I don’t know about you, but in this highly political season our email boxes have been filling up with emails extolling/deriding the character of this or that politician and skewering/supporting this issue or that. We get them from friends and family who see us as sympathetic to their point of view and from friends and family who hope to win us over. Heck, I have sent a few links out myself.

Clearly, people feel passionately about their points of view. I get that. What concerns me more than anything is how people are arriving at their points of view. As thousands of bloggers, viral email, polls, YouTube, special-interest Internet sites, the TV, magazines and print media weigh in on this politician or that issue, we’re dealing with a Category 5 Content Hurricane! While it’s wonderful to have a plethora of diverse information sources, the whirling and contrary debate can make it extremely difficult to separate the fiction from fact. It’s frequently daunting to determine whether the information is rumor and innuendo or if it is what really happened. And we can't become informed, thoughtful citizens without accurate information.

When 81 percent of U.S. citizens say that they are dissatisfied with the way things are going in this country (USA Today/Gallup Poll. Aug. 21-23, 2008), the stakes in this election are in the stratosphere. It’s not enough to rely on a blogger saying that Sarah Palin cut funding for special needs education in Alaska by 62 percent (she didn’t) or an email that claims Barak Obama is a Muslim (he isn’t.) It isn’t enough to rely on one news source, whether it’s Fox News, MSNBC, CNN or the network news. If your relying solely on your hometown newspaper or the New York Times, it’s not sufficient. You won’t get a balanced, well-rounded picture by listening only to Rush Limbaugh or Ed Schultz.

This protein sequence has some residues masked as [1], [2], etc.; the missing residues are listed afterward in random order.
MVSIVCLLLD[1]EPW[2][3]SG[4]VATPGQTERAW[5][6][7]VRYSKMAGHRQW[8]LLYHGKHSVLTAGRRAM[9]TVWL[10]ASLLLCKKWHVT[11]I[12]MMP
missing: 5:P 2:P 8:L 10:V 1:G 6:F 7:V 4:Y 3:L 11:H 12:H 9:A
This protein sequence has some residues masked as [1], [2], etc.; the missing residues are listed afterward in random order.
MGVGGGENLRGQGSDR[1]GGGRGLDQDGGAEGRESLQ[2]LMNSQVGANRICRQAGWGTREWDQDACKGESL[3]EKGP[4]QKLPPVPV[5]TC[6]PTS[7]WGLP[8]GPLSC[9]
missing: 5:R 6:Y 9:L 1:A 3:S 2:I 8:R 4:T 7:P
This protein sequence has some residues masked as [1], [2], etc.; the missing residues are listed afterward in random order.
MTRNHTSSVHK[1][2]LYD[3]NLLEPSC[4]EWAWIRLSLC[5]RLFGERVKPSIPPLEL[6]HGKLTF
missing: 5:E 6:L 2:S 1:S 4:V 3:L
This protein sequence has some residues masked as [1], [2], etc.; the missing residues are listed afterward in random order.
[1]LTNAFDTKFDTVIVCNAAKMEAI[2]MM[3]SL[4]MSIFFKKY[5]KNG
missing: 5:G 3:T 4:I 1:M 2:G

We can’t have authentic conversations about politics unless we listen to each other and tell each other the truth. And we can’t tell each other the truth if we haven’t done any investigation into the information we hear or read. It is dangerous and counterproductive to rely on chain emails, convention speeches, something your coworker heard from a neighbor or political ads. Winning is what counts with political campaigns, not telling the truth.

OK, so I am one more blogger adding to the public discourse with this plea: Please, pretty please with sugar on top, inform yourself! Here are two non-partisan websites, staffed by experienced researchers, that I highly recommend. Their mission is to thoroughly investigate the claims made in interviews, speeches and political ads.

www.factcheck.org (Be sure to read the article about chain emails in the left-hand column.)


If you know of others, I’d love to hear from you.